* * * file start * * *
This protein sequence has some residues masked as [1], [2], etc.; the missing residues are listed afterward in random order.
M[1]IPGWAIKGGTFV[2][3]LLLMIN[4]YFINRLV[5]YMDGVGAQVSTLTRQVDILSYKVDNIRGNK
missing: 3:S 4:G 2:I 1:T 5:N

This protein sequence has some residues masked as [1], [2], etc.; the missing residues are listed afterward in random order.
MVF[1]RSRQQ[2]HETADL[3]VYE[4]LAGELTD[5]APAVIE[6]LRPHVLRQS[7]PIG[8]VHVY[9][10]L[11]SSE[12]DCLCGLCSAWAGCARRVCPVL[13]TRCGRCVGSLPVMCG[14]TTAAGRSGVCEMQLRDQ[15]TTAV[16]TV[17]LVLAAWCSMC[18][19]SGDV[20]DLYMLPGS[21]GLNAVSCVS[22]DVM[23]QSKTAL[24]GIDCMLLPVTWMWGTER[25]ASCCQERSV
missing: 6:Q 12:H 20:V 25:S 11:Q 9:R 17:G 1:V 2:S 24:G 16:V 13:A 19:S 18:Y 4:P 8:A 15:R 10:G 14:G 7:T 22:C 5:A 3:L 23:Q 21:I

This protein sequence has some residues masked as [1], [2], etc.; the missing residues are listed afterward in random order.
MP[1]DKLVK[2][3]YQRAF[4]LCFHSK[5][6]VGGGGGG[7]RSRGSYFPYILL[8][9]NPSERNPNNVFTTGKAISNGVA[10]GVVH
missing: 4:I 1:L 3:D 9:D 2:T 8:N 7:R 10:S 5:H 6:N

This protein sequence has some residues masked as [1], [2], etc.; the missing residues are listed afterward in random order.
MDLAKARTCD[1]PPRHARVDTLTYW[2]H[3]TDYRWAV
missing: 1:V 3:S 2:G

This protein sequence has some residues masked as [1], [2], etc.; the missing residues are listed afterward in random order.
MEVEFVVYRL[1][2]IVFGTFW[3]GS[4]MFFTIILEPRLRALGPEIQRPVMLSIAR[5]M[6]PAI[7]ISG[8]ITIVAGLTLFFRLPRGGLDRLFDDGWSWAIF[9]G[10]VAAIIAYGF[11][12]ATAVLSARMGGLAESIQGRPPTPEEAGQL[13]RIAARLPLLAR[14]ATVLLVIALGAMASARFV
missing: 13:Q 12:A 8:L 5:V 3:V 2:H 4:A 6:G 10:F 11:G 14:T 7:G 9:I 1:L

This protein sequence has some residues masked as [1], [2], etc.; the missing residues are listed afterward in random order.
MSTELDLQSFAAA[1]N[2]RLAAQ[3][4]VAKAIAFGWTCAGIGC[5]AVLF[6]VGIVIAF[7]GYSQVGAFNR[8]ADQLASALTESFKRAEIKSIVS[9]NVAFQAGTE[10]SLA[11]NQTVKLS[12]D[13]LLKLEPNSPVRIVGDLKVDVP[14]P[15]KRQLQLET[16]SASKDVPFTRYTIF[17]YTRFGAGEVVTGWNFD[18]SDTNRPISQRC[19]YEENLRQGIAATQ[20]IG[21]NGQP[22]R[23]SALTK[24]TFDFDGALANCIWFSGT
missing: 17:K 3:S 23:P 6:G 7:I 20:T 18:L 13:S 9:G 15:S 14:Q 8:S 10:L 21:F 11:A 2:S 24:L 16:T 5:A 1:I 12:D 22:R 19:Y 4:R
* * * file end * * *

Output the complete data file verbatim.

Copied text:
This protein sequence has some residues masked as [1], [2], etc.; the missing residues are listed afterward in random order.
M[1]IPGWAIKGGTFV[2][3]LLLMIN[4]YFINRLV[5]YMDGVGAQVSTLTRQVDILSYKVDNIRGNK
missing: 3:S 4:G 2:I 1:T 5:N

This protein sequence has some residues masked as [1], [2], etc.; the missing residues are listed afterward in random order.
MVF[1]RSRQQ[2]HETADL[3]VYE[4]LAGELTD[5]APAVIE[6]LRPHVLRQS[7]PIG[8]VHVY[9][10]L[11]SSE[12]DCLCGLCSAWAGCARRVCPVL[13]TRCGRCVGSLPVMCG[14]TTAAGRSGVCEMQLRDQ[15]TTAV[16]TV[17]LVLAAWCSMC[18][19]SGDV[20]DLYMLPGS[21]GLNAVSCVS[22]DVM[23]QSKTAL[24]GIDCMLLPVTWMWGTER[25]ASCCQERSV
missing: 6:Q 12:H 20:V 25:S 11:Q 9:R 17:G 1:V 2:S 24:G 16:V 13:A 19:S 18:Y 4:P 8:A 15:R 10:G 14:G 7:T 22:C 5:A 3:L 23:Q 21:I

This protein sequence has some residues masked as [1], [2], etc.; the missing residues are listed afterward in random order.
MP[1]DKLVK[2][3]YQRAF[4]LCFHSK[5][6]VGGGGGG[7]RSRGSYFPYILL[8][9]NPSERNPNNVFTTGKAISNGVA[10]GVVH
missing: 4:I 1:L 3:D 9:D 2:T 8:N 7:R 10:S 5:H 6:N

This protein sequence has some residues masked as [1], [2], etc.; the missing residues are listed afterward in random order.
MDLAKARTCD[1]PPRHARVDTLTYW[2]H[3]TDYRWAV
missing: 1:V 3:S 2:G

This protein sequence has some residues masked as [1], [2], etc.; the missing residues are listed afterward in random order.
MEVEFVVYRL[1][2]IVFGTFW[3]GS[4]MFFTIILEPRLRALGPEIQRPVMLSIAR[5]M[6]PAI[7]ISG[8]ITIVAGLTLFFRLPRGGLDRLFDDGWSWAIF[9]G[10]VAAIIAYGF[11][12]ATAVLSARMGGLAESIQGRPPTPEEAGQL[13]RIAARLPLLAR[14]ATVLLVIALGAMASARFV
missing: 13:Q 12:A 8:L 5:V 3:V 2:H 4:A 6:G 10:F 11:G 14:T 7:G 9:I 1:L

This protein sequence has some residues masked as [1], [2], etc.; the missing residues are listed afterward in random order.
MSTELDLQSFAAA[1]N[2]RLAAQ[3][4]VAKAIAFGWTCAGIGC[5]AVLF[6]VGIVIAF[7]GYSQVGAFNR[8]ADQLASALTESFKRAEIKSIVS[9]NVAFQAGTE[10]SLA[11]NQTVKLS[12]D[13]LLKLEPNSPVRIVGDLKVDVP[14]P[15]KRQLQLET[16]SASKDVPFTRYTIF[17]YTRFGAGEVVTGWNFD[18]SDTNRPISQRC[19]YEENLRQGIAATQ[20]IG[21]NGQP[22]R[23]SALTK[24]TFDFDGALANCIWFSGT
missing: 17:K 3:S 23:P 6:G 7:I 20:T 18:L 13:S 9:G 15:S 14:Q 8:S 10:L 21:F 11:A 2:S 24:L 16:T 5:A 1:I 12:D 22:R 19:Y 4:R